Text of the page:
Sunday, 2 June 2013

LIFE OVERSEAS: A chapter closes

MEMORIES: The writer helps in the production of a yearbook as she finishes high school

STUDENTS have a love-hate relationship with school. When we are burdened with examinations and homework, it is the last place we want to be. But there is more to schooling than meets the eye.

Starting school is the first step towards the world outside. It is the place you learn more about yourself, meet people and form lasting relationships. Innumerable memories are made within its walls.
As your perspective on life changes with puberty, high school generates bittersweet recollections, which are like gems — priceless and unique. They are like promises to be kept.
It finally hit me that I have only two more months of high school. One chapter of my life is closing and a new one will begin, come September when I head for university.
Preparation for the senior graduation ceremony has begun. The topic of the yearbook arose. The school will not play a part in it. It was our baby.
I felt that it was too much to handle. Do not get me wrong as I adore projects. But as my examinations were approaching, I did not want to add to my workload. However, I wanted to contribute to the venture in my own way.
My classmate Róisín Healy headed the production of the yearbook. She formed a committee and I volunteered to be the photographer as well as designer.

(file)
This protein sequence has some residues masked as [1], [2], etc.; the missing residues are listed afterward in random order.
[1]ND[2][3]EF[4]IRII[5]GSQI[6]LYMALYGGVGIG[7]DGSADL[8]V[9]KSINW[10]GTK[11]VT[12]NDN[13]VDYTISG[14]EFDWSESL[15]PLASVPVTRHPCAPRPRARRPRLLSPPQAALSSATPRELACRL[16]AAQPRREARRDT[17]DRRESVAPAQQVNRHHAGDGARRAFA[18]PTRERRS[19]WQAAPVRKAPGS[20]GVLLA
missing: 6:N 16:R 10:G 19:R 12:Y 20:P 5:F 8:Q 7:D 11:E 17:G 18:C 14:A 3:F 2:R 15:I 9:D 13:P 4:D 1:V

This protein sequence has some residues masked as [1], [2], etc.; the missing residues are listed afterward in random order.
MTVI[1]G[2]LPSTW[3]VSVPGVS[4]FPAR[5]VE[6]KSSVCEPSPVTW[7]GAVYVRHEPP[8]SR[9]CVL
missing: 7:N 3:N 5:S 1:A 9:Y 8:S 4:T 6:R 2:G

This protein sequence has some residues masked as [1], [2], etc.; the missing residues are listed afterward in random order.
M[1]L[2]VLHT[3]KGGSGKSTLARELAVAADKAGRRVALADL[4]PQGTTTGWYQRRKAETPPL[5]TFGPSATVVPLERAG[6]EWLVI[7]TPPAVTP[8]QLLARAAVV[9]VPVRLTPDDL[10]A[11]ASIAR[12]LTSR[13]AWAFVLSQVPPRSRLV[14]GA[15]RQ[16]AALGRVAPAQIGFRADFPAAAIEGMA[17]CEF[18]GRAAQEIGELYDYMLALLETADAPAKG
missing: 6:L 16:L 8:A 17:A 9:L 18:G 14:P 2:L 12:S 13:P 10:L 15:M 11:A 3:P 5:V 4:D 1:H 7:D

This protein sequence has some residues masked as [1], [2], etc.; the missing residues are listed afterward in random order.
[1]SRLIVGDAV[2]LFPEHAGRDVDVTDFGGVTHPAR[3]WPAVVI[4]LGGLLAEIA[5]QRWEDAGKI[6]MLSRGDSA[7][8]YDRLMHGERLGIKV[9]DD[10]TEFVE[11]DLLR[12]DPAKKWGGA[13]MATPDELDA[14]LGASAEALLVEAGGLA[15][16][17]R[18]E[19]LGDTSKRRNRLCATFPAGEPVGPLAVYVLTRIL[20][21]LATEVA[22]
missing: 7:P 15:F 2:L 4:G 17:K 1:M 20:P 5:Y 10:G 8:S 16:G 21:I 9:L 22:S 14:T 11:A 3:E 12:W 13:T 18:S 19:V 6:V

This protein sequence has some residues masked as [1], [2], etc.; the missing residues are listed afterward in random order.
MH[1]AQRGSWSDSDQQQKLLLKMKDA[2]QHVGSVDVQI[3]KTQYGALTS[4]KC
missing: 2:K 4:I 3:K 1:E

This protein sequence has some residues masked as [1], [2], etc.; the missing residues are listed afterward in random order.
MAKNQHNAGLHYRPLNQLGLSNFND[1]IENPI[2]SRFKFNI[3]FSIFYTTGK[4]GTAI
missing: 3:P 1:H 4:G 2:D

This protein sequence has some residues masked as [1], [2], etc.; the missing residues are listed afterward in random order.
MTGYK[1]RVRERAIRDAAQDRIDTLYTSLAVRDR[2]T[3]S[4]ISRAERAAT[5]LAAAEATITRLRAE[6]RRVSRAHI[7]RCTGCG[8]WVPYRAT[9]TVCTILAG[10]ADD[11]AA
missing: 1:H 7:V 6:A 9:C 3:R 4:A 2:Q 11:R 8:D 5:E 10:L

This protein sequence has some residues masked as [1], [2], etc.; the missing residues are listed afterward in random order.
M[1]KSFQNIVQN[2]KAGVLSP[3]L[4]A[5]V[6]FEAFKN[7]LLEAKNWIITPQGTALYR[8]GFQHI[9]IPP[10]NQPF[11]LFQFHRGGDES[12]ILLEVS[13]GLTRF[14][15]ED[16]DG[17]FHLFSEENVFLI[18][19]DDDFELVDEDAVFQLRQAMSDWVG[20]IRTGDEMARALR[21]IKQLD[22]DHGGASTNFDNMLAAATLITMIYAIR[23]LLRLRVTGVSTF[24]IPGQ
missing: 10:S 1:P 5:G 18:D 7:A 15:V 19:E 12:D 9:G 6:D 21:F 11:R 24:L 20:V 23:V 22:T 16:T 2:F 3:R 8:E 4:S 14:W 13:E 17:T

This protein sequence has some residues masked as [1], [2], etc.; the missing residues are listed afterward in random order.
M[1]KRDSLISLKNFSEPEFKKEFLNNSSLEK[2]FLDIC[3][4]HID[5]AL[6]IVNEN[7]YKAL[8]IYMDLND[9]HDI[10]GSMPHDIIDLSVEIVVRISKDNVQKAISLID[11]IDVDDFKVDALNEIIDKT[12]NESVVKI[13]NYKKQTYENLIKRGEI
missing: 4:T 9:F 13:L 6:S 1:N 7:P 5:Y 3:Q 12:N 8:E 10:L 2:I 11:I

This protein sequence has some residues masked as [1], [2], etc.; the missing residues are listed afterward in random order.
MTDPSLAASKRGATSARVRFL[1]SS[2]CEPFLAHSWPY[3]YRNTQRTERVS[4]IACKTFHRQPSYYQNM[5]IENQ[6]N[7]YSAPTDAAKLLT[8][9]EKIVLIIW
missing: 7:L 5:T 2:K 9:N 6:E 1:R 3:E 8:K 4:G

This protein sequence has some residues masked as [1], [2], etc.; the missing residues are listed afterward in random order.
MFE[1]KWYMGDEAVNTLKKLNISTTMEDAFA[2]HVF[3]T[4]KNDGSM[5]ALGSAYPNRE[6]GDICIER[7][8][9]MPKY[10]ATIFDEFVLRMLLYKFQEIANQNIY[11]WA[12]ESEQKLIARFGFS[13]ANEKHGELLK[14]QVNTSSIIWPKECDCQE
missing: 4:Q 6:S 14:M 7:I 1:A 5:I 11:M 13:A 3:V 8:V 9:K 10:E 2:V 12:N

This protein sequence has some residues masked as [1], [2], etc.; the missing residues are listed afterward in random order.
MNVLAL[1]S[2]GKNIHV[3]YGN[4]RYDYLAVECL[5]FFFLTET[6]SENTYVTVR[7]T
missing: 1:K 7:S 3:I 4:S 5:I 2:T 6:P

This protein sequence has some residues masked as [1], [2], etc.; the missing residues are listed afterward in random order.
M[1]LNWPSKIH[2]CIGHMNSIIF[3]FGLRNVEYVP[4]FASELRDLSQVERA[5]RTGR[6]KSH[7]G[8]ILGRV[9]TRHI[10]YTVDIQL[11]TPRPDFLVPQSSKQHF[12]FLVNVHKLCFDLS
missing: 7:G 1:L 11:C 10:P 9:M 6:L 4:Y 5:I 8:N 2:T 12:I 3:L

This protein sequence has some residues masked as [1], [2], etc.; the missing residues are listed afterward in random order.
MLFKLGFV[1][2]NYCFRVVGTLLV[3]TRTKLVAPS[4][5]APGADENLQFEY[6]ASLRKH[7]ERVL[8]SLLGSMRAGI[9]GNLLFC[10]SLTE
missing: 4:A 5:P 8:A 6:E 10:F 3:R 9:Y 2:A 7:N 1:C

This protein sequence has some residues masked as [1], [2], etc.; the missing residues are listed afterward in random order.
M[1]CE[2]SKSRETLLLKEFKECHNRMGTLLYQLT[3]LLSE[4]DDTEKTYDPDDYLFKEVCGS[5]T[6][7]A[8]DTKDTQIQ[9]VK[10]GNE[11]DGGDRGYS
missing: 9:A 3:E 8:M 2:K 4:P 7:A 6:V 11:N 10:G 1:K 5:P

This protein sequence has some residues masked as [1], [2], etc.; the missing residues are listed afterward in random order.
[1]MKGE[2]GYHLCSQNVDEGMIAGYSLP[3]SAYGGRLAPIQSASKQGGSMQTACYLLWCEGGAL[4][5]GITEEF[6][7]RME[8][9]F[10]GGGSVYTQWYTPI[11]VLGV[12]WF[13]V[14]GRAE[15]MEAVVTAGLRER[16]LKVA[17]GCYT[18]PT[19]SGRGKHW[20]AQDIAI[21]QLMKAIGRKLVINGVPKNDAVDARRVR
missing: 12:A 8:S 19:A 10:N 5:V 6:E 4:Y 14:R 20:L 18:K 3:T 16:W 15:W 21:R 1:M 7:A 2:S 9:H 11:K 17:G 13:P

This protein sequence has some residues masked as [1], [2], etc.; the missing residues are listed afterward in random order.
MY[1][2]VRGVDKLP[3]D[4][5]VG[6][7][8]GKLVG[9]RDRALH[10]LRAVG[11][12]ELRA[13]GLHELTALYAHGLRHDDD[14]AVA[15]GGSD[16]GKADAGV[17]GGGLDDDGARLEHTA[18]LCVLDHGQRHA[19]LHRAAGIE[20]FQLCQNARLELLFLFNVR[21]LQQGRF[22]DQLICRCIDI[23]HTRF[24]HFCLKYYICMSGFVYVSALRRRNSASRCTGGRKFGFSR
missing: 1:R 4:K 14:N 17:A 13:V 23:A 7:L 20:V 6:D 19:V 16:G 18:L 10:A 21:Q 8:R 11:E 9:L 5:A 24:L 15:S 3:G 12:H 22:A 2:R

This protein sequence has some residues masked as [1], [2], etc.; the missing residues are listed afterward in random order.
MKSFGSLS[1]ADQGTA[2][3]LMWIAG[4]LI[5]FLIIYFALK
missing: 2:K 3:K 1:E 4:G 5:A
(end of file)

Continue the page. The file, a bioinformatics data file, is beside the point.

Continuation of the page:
I had to photograph every senior-year student. Issues such as “messy hair” and “insufficient make-up” seemed to apply to many female students.
After several weeks of tracking down several elusive students and teachers, and hours of photo editing, my tasks were complete.
The yearbook also included a section on awards given to students. They ranged from  “Most Beautiful Smile” and “Most Likely To Be Late For Their Graduation” to “Most Likely To Invent Something Absolutely Useless”.
In another section, a student had to complete the statement: “In 20 years’ time, I hope to... .” One student jotted down the response: “Have a husband, three beautiful children and travel the world.” Another wrote: “Be married to Zayn Malik from One Direction.”
My favourite section is a quote about another student in the same year. Names were pulled out of a hat and the special quotes added a lovely touch to the yearbook.
Producing the book made me realise the many amazing friends I have made and the adventures I have encountered.
So two decades later, the book will not just be a mundane item but a collection of memories that I hold dear.

The writer is studying at a high school in Ireland. She loves to try all things but is a Malaysian at heart

Read more: LIFE OVERSEAS: A chapter closes - You - New Straits Times

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